Ever since an early age, more specifically in 1995 when my dad purchased a copy of Fronter Elite II for the old 33mHz computer, I’ve been obsessed with space games. When I heard about this new game called X-Beyond The Frontier being heralded as the ‘modern day successor to the Elite series’ I couldn’t wait to get my hands on a copy. I can’t begin to count the hours spent playing this game when I was younger, along with regularly posting on the community forums and chat rooms. Fast forward a few years (and sequels) and along came a came called X3 Reunion which brought with it a whole host of new features and graphics. Needless to say I became obsessed with the series once more and ploughed endless hours into the game.
One day, during college summer holidays whilst bored, I decided to fire up my copy of Cubase and have a go at writing some background music just for fun and posting it on the forums. Shortly after I was approached by a member of the game development team and asked if I would like to come onboard and if I wanted to write some more music. Disbelief was my first response, followed by sheer excitement. I could hardly contain myself with the fact that the very same people who’d made the games that inspired my childhood were asking me to write the music for their next release, X3 Terran Conflict!
Obviously I couldn’t turn down a chance like this. Having never really undertaken any sort of project like this before, or on such a large scale, I poured myself into as much research as possible and discovered amazing electronic artists such as Brian Eno and Jon Hopkins who would go on to be massive inspirations. My first big break was writing the music for the very first teaser/trailer to be released for the game, as seen below.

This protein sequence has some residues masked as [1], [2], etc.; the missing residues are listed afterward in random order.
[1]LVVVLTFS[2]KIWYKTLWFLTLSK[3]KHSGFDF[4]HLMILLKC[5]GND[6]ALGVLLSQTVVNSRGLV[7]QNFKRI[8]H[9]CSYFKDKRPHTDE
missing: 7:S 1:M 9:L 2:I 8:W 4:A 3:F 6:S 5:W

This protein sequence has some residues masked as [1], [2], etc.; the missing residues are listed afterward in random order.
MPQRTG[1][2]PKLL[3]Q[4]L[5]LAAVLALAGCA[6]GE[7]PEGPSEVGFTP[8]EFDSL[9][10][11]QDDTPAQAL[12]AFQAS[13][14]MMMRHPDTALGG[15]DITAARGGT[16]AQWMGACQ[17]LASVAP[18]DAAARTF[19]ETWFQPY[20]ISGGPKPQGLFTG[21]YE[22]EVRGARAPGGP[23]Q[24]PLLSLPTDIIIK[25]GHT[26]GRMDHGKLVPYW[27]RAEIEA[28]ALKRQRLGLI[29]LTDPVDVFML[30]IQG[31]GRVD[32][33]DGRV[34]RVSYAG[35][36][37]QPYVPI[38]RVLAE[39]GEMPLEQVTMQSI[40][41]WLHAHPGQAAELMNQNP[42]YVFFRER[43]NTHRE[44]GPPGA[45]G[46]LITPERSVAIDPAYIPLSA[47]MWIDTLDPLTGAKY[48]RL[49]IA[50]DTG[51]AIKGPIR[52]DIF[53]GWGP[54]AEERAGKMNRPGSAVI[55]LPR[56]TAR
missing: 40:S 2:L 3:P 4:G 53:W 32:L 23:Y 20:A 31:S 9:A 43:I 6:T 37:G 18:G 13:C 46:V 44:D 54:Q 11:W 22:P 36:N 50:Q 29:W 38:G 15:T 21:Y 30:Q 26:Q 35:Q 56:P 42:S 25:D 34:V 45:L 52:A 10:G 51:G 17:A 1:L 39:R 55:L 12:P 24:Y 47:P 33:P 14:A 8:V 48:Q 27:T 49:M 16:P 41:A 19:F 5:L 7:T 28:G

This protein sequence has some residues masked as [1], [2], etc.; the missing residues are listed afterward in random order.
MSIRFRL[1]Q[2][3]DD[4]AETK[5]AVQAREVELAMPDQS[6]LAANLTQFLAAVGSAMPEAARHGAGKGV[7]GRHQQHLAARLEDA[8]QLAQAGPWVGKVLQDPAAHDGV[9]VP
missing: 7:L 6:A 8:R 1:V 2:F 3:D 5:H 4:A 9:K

After that, I was asked to provide the background music for a couple of further trailers but the main task that lay ahead was the composition of over an hour’s worth of background soundtrack for during gameplay. I think this is probably the defining moment of when I decided that this was the career that I wanted to take, especially after being thrown in at the deep end and learning so many new skills and techniques. It was a real eye opener and once all the music was completed and the game was released, the soundtrack received a hugely positive response which, to be honest, was extremely humbling. The fact that I could walk into any local game store and see a copy of my own work on the shelves was quite surreal too. During this time, Egosoft personally invited me to spend a few days at their offices in Germany to meet the team and take part in some outdoor activities (including awesome paintball in the middle of a forest in Aachen) which will stay with me as one of the most memorable experiences of my life.